Former U.S. President Franklin Roosevelt once said about Canada, “I have never heard a Canadian refer to an American as a ‘foreigner.’ He is just an ‘American.’ And, in the same way, in the United States, Canadians are not ‘foreigners,’ they are “Canadians.”
Former U.S. President John F. Kennedy once said of Canada, “Geography has made us neighbors. History has made us friends. Economics has made us partners. And necessity has made us allies. Those whom nature hath so joined together, let no man put asunder. What unites us is far greater than what divides us.”
Former U.S. President George W. Bush once said about Canada, “There’s a lot of people in my country who respect Canada and have great relations with Canadians, and we intend to keep it that way.”
Former U.S. President Barack Obama once said of Canada, “There are no closer friends that we have than the Canadians. And we share values, we share culture. The ties between our people are extraordinary.”
About Canada, U.S. President Donald Trump said in June, “They buy shoes and they wear them. They scuff them up to make them sound old or look old. No, we’re treated horribly.”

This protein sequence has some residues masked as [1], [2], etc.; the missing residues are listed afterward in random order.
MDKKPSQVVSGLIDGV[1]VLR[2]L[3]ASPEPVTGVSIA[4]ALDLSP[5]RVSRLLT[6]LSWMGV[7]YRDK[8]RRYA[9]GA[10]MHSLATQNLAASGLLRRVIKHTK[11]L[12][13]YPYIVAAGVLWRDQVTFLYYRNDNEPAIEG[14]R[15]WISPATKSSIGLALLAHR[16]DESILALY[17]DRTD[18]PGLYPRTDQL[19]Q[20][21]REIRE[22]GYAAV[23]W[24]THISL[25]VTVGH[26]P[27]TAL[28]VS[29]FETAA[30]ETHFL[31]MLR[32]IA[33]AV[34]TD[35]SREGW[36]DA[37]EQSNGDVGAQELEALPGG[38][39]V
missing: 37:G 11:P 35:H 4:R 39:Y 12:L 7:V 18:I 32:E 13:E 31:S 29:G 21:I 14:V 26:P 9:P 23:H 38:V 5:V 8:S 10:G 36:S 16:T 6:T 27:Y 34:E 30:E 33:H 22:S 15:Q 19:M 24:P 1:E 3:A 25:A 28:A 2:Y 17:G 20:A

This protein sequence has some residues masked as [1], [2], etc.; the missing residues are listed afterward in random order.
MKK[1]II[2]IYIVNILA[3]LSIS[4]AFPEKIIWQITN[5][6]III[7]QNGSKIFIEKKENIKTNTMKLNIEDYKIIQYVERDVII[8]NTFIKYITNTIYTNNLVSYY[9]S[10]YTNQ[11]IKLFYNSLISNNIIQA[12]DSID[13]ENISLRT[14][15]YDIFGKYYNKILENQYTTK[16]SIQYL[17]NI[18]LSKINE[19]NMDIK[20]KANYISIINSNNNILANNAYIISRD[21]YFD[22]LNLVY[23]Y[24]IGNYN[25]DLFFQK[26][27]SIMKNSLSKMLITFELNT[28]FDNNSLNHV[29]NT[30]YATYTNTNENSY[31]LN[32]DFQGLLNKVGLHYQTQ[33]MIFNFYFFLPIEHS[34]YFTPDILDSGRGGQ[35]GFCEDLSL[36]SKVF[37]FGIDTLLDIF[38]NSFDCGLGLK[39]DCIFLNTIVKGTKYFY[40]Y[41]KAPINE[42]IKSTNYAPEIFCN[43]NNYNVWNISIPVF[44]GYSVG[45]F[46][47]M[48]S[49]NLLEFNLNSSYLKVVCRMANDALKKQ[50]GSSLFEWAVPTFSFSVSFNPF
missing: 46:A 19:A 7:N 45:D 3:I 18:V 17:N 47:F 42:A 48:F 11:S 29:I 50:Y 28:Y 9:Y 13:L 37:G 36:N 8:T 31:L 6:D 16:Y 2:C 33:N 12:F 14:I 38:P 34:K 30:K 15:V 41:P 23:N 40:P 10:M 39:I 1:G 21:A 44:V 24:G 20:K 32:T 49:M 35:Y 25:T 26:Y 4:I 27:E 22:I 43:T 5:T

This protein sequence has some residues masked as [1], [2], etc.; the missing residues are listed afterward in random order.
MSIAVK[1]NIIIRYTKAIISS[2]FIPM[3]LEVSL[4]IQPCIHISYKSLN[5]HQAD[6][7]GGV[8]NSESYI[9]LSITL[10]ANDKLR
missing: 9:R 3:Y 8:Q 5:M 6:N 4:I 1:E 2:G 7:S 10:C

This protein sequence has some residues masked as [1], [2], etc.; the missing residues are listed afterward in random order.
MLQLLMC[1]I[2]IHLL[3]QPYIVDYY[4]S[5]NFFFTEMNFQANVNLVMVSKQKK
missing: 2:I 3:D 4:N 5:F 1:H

And this week, as NAFTA talks with Canada continued to limp ahead, the U.S. president said the two countries’ negotiators were “not getting along” and that his team doesn’t like Canada’s representative.
He did not specify which representative he was referring to, but Foreign Affairs Minister Chrystia Freeland is the political lead for Canada’s negotiating team and is the direct counterpart to U.S. Trade Representative Robert Lighthizer.
Trump has said so many perplexing things about Canada, we decided to compile this gallery.
Heed this warning before proceeding though: The things said in some of these quotes are factually incorrect or are misrepresentations of facts.
The U.S. president’s comment about a widespread Canadian custom of smuggling scuffed shoes was incorrect.
Economists say Trump’s claims that trade between our two countries tipped heavily in Canada’s favour are skewed and inaccurate.
And it was British colonists who burned down the White House in 1814, not Canadians.